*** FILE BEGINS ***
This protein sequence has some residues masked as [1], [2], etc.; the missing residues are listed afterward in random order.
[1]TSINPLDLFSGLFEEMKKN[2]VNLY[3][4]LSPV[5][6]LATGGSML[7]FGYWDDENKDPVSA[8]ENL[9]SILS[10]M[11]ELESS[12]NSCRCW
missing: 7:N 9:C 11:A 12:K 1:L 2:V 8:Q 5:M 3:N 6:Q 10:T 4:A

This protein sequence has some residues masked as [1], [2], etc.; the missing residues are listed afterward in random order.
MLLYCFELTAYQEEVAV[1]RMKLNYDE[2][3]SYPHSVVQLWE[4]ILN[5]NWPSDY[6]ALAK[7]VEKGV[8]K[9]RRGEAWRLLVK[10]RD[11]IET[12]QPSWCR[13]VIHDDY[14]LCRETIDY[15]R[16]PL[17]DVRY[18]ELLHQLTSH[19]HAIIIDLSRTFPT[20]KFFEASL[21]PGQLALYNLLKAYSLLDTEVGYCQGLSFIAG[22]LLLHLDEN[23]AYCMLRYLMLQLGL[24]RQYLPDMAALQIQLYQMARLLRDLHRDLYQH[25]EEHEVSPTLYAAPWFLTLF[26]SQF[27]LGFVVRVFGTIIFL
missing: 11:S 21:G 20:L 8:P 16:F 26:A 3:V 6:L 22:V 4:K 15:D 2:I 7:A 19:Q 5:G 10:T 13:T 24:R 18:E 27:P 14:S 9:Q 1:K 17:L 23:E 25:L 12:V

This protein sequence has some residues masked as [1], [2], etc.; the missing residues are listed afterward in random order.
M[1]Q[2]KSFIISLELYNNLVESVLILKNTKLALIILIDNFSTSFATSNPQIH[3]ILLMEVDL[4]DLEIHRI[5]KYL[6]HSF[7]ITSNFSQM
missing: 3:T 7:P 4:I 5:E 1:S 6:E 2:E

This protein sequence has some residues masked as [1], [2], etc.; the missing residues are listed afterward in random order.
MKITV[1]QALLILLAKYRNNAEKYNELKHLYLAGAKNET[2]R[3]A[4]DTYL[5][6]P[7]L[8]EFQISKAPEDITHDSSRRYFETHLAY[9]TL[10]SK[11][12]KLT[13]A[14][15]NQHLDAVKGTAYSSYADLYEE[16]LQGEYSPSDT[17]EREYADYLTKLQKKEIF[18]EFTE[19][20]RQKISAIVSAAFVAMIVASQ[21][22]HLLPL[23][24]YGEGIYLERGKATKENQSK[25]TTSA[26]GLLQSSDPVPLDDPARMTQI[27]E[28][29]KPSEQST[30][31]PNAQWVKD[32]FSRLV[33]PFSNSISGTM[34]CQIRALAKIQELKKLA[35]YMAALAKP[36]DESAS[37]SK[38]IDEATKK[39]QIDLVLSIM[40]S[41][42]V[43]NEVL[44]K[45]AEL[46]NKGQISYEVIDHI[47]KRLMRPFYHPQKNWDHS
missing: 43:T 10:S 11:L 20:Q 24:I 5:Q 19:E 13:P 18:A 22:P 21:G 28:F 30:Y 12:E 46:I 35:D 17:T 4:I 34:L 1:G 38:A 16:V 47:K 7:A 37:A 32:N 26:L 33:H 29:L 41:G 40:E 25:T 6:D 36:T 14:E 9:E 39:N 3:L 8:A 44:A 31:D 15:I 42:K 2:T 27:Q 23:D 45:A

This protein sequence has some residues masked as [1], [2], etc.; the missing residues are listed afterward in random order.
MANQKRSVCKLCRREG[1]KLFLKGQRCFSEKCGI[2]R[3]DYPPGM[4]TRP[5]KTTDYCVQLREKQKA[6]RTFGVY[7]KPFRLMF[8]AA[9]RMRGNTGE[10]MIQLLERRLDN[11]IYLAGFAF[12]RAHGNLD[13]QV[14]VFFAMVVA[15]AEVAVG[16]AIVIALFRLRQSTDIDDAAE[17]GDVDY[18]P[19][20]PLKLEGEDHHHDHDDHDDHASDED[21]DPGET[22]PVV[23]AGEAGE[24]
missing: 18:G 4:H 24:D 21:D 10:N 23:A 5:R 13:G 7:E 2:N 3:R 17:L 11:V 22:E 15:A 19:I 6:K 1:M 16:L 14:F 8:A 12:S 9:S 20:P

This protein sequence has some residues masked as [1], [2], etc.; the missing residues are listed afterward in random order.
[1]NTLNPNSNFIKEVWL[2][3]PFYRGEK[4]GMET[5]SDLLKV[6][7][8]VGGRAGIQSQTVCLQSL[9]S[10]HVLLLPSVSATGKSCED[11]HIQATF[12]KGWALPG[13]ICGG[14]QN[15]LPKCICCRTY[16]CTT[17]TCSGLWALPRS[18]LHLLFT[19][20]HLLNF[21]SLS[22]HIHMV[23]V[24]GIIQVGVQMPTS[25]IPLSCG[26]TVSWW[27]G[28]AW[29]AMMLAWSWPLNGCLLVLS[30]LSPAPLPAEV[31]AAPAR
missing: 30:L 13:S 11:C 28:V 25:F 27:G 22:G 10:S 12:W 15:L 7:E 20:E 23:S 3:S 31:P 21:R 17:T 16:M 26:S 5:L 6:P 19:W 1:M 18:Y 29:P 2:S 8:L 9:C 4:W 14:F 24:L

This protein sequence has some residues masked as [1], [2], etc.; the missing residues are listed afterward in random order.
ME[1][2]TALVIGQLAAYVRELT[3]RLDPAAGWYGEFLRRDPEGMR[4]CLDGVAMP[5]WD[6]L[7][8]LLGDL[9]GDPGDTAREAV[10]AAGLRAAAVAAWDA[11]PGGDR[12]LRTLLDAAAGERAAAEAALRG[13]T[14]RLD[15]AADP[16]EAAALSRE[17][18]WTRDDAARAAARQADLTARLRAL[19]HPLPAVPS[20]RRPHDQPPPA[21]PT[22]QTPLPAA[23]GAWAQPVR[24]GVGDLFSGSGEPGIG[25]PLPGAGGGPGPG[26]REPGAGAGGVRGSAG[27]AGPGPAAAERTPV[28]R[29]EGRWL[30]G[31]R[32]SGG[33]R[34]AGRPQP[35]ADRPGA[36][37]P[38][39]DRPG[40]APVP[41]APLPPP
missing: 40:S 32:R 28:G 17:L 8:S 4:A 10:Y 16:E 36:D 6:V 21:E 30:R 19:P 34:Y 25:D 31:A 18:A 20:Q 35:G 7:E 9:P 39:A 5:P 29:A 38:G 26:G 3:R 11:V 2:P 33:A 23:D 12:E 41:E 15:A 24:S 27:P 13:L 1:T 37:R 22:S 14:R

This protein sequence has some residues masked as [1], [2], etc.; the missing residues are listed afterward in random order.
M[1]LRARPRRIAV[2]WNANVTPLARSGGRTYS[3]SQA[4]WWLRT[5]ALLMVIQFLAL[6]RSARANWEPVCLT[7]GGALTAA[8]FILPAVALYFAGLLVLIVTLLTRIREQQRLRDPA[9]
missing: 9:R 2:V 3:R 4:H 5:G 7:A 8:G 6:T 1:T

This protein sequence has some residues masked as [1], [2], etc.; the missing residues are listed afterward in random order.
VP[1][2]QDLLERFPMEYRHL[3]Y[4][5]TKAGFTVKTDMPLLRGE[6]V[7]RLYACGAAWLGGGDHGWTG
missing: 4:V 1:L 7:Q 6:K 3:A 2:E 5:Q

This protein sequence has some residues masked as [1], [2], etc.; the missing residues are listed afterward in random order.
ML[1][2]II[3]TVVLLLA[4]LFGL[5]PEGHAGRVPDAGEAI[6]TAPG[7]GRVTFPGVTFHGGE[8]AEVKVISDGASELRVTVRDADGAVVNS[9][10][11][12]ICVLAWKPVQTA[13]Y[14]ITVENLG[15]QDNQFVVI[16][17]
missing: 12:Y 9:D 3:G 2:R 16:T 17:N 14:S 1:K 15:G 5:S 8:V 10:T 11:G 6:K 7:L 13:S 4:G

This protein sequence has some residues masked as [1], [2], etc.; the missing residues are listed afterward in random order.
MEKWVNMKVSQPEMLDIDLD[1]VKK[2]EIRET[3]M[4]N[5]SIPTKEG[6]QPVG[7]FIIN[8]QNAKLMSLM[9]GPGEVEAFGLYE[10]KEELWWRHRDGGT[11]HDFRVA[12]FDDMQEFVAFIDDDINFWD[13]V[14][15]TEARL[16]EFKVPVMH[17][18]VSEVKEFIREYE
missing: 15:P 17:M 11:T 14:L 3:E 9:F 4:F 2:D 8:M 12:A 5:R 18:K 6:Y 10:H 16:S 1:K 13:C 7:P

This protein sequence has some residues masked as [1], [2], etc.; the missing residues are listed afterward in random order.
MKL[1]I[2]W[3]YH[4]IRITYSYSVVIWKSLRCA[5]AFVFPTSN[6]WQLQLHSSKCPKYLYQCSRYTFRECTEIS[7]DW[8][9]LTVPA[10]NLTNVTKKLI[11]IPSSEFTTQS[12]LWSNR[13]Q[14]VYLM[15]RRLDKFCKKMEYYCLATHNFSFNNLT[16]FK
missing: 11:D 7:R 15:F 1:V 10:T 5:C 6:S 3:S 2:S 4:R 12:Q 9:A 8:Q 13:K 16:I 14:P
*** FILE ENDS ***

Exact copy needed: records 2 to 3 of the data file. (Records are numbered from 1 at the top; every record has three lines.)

This protein sequence has some residues masked as [1], [2], etc.; the missing residues are listed afterward in random order.
MLLYCFELTAYQEEVAV[1]RMKLNYDE[2][3]SYPHSVVQLWE[4]ILN[5]NWPSDY[6]ALAK[7]VEKGV[8]K[9]RRGEAWRLLVK[10]RD[11]IET[12]QPSWCR[13]VIHDDY[14]LCRETIDY[15]R[16]PL[17]DVRY[18]ELLHQLTSH[19]HAIIIDLSRTFPT[20]KFFEASL[21]PGQLALYNLLKAYSLLDTEVGYCQGLSFIAG[22]LLLHLDEN[23]AYCMLRYLMLQLGL[24]RQYLPDMAALQIQLYQMARLLRDLHRDLYQH[25]EEHEVSPTLYAAPWFLTLF[26]SQF[27]LGFVVRVFGTIIFL
missing: 11:S 21:G 20:L 8:P 16:F 26:A 3:V 6:L 22:V 4:K 15:D 2:I 7:A 19:Q 5:G 10:T 13:T 24:R 18:E 27:P 14:S 9:Q 1:K 17:L 23:E 25:L 12:V

This protein sequence has some residues masked as [1], [2], etc.; the missing residues are listed afterward in random order.
M[1]Q[2]KSFIISLELYNNLVESVLILKNTKLALIILIDNFSTSFATSNPQIH[3]ILLMEVDL[4]DLEIHRI[5]KYL[6]HSF[7]ITSNFSQM
missing: 3:T 7:P 4:I 5:E 1:S 6:E 2:E